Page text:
Presentation on theme: "Motivation The oxidation chemistry of JP-8, the fuel used to power the US Air Force fleet, is unknown JP-8 contains components that emit large amounts."— Presentation transcript:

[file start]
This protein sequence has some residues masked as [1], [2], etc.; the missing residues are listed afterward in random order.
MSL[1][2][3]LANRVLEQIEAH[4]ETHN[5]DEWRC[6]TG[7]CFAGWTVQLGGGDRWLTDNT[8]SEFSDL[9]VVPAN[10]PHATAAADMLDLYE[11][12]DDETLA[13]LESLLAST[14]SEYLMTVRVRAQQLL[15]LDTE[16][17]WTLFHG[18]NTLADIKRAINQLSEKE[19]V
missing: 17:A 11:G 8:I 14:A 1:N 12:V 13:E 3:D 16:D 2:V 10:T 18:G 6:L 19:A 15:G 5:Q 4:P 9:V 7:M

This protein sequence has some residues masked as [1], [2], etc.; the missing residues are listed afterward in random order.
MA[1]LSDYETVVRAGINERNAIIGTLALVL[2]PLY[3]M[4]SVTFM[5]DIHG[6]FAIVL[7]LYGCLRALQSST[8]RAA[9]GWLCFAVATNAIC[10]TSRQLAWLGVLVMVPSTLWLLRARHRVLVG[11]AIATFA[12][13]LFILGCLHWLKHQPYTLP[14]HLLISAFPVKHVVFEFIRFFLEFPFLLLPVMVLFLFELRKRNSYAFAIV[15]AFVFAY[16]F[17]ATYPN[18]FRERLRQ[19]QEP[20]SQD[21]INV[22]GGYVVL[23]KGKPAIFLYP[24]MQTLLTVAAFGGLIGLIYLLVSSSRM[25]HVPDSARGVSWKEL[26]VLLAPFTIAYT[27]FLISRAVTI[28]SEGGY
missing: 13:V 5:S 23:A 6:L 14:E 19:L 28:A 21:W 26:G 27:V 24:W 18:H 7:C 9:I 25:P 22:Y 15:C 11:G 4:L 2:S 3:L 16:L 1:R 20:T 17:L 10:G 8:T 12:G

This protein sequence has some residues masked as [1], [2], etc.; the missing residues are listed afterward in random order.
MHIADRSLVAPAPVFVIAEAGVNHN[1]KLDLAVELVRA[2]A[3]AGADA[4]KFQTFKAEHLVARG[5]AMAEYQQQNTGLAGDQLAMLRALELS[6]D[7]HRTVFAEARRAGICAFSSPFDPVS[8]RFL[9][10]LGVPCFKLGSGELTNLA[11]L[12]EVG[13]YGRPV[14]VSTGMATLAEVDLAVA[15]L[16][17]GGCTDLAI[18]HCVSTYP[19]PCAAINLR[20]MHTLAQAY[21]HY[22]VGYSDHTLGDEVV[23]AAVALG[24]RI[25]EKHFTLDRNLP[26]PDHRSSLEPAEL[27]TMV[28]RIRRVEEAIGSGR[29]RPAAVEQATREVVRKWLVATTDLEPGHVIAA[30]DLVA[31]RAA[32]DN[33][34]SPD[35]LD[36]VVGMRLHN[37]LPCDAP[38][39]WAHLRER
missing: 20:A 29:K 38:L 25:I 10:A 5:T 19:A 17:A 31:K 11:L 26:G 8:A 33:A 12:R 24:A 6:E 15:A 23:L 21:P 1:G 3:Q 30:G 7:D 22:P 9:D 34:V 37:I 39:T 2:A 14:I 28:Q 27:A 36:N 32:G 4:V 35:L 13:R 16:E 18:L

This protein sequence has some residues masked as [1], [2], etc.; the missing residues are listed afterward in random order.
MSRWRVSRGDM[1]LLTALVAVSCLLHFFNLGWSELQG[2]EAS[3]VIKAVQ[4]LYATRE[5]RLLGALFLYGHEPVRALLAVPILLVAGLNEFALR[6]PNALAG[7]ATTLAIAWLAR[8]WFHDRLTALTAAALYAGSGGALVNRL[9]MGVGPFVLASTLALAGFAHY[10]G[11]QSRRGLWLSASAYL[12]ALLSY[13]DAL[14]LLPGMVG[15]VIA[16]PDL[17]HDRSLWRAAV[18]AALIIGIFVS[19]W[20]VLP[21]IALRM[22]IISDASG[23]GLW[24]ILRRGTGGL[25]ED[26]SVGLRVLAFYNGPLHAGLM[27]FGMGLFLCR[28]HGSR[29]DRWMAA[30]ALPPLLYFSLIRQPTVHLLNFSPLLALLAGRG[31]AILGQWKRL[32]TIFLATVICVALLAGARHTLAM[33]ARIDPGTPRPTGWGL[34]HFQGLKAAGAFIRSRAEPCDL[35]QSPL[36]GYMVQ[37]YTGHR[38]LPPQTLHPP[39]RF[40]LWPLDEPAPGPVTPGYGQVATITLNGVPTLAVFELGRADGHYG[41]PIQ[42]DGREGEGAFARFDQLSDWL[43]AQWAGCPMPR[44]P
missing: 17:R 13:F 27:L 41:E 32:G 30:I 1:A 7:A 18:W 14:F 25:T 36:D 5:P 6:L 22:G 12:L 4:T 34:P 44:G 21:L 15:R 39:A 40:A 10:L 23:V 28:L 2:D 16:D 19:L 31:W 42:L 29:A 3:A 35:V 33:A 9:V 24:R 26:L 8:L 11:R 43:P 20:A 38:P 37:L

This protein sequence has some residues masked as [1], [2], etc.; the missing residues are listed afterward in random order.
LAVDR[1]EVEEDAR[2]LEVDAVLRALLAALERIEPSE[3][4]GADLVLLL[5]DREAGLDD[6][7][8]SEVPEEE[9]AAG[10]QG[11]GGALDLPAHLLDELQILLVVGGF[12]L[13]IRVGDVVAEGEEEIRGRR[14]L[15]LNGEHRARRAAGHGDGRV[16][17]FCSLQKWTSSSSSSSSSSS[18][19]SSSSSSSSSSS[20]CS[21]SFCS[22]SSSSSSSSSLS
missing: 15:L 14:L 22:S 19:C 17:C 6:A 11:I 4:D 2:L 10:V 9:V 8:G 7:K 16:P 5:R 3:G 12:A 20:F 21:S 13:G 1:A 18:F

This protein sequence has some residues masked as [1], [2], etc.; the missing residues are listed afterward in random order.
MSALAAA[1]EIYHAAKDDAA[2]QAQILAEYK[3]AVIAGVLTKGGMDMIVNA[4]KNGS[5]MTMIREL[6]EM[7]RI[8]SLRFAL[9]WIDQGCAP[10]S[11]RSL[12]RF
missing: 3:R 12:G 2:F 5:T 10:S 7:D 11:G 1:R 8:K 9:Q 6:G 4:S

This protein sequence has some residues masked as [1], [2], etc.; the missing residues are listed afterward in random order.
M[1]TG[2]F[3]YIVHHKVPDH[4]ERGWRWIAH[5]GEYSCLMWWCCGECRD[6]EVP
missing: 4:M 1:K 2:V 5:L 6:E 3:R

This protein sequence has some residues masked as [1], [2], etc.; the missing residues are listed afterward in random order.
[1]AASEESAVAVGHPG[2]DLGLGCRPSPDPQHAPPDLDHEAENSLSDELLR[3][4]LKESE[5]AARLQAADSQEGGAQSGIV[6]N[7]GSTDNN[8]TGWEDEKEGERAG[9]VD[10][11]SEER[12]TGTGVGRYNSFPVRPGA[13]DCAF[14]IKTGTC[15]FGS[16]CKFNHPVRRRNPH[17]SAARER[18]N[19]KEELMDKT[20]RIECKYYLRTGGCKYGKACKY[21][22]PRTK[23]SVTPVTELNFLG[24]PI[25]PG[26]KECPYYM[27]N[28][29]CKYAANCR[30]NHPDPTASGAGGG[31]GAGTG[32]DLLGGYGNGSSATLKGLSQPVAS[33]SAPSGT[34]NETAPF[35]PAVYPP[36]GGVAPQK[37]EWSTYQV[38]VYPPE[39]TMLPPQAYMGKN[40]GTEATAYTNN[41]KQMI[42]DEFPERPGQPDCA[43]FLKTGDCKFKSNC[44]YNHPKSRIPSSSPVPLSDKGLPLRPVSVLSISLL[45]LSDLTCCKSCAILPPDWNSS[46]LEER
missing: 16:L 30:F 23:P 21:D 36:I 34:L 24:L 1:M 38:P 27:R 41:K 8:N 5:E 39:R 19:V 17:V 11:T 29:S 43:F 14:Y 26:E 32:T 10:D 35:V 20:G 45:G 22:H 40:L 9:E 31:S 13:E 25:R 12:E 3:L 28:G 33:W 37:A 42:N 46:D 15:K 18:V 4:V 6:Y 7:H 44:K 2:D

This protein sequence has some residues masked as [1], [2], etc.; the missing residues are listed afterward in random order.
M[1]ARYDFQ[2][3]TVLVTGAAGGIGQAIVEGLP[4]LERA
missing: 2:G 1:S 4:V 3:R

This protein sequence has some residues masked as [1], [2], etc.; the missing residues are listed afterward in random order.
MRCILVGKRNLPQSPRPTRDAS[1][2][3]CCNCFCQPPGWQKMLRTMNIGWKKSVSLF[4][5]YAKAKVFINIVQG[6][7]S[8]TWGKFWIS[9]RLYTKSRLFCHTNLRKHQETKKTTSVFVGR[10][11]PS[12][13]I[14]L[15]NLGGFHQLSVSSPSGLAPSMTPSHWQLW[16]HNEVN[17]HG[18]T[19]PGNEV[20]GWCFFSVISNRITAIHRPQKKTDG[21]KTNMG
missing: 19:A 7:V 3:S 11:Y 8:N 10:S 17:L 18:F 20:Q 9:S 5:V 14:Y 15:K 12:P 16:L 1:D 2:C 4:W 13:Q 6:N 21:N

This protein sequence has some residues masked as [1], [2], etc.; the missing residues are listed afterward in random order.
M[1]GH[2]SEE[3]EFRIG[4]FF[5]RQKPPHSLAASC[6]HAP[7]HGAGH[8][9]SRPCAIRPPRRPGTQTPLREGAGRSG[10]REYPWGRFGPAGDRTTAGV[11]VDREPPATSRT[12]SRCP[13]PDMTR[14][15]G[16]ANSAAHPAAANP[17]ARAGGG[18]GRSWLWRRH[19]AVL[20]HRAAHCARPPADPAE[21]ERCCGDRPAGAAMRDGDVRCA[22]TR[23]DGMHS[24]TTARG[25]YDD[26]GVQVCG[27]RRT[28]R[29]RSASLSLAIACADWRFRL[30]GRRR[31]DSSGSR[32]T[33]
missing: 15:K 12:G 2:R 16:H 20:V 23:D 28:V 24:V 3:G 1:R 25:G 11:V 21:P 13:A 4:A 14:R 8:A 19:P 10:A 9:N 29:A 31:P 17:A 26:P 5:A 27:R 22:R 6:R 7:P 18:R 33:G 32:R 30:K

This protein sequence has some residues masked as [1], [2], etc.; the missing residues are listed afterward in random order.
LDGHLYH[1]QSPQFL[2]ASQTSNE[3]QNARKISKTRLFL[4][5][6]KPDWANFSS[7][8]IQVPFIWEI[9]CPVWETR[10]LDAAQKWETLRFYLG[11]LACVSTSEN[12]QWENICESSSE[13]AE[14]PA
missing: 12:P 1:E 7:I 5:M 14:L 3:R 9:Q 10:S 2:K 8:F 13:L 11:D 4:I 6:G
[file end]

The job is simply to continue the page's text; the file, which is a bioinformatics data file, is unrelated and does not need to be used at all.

Motivation The oxidation chemistry of JP-8, the fuel used to power the US Air Force fleet, is unknown JP-8 contains components that emit large amounts of pollutants Jet operating conditions in the, as well as the species contained in JP-8 may affect the production of pollutants Jet operating conditions in the afterburner, as well as the species contained in JP-8 may affect the production of pollutants AbstractIntroduction Results Objectives Materials and Methods Conclusions NSF EEC Grant Dr. Kenneth Brezinsky, Research Mentor Prof. Andreas Linninger, RET Program Director Dr. Gerardo Ruiz, RET Program Managing Director Dr. Bradley Culbertson, Department of Mechanical Engineering, Energy Systems Laboratory, UIC University of Illinois- Chicago Acknowledgements Probe inner diameter greatly affects the relative concentrations of combustion products in the sample Flame velocity needs to be measured to ensure that the sampling velocity is appropriate Collections taken towards the middle of the flame yield a more diverse sample; further experimentation is needed to determine the optimal sampling location Build System Sample Flame The Air Force uses JP-8 fuel to power their air fleet. After combustion, JP-8 products are major pollutants when released into the atmosphere. A better understanding of the chemical kinetics of JP-8 fuel in the afterburner in jet engines is necessary in order to reduce potentially hazardous emissions. Currently, there is limited knowledge on this subject. The overall scope of the project is to develop a robust computer model of the micro level kinetics in JP-8 combustion and after burn. Validation of the computer model is done by sampling gas species combusted in a counterflow burner, which mimics afterburn conditions. This project focuses on how to achieve isokinetic sampling and a stable flame in order to accurately determine the species in the surrogate fuels post combustion. Experiments thus far have shown that sampling probe inner diameter, sampling probe location in the flame and sampling velocity are important factors in precise species determination. Determine Concentrations Build a system that can mimic the conditions in a jet afterburner Produce a flame to initiate a combustion reaction Sample the flame to analyze the combustion products Determine the concentrations of species resulting from fuel combustion Probe Sampling Sample at varying heights within the flame with a quartz probe at different velocities (4 probes with varying inner diameters were tested) Transfer the sample to a gas chromatographer for species analysis Build Apparatus Build a system using a counterflow burner in which fuel flows from the bottom and the oxidizing gas mixture flows from the top A vaporizer for the fuel and a furnace for the oxidizing gas mixture are used to heat reactants to mimic temperature conditions in a jet afterburner Produce Flame Using a syringe pump, flow fuel towards the burner at a rate of 15 mL/hr. To initiate flow, use nitrogen as a carrier gas, flowing at 1.2 L/min. Flow the oxidizing mixture (29% oxygen, 71% nitrogen) towards the burner at a rate of 1.7 L/min Ignite the reactants with a spark at the burner opening to initiate combustion Probe A displays the most quantitative results for relative concentrations of products (Figure 4) Higher sampling velocities display the most quantitative results for relative concentrations of products (Figure 5) The height of the sampling probe in the flame affects the concentrations of combustion products in the sample (Figure 6) Figure 5: 100% sampling velocity (blue) versus 56% sampling velocity (red) Figure 1: Sampling a flame produced by xylene combustion A Comprehensive JP-8 Mechanism for Vitiated Flow: Validation of Model Megan Celia Chirby, RET Fellow 2009 Community Links High School RET Mentor: Dr. Kenneth Brezinsky, PhD NSF- RET Program Figure 2: A schematic of the apparatus used for experimentation A B C D Figure 3: The 4 probes used for flame sampling. Probe A – 310 μm Probe B – 110 μm Probe C – 80 μm Probe D – 6.35 mm Identity and Concentration of Products Analyze the graph resulting from gas chromatography to identify what species are present in the products and in what relative concentrations Figure 4: A graph resulting from flame analysis by gas chromatography. Measured in units of mV versus time (minutes), each peak represents a different species contained in the product. This graph shows probe A (blue) and probe B (red) at 78% velocity. Figure 6: 1.2 mm (red) versus 4.8 mm (blue) from top of flame at 64% velocity.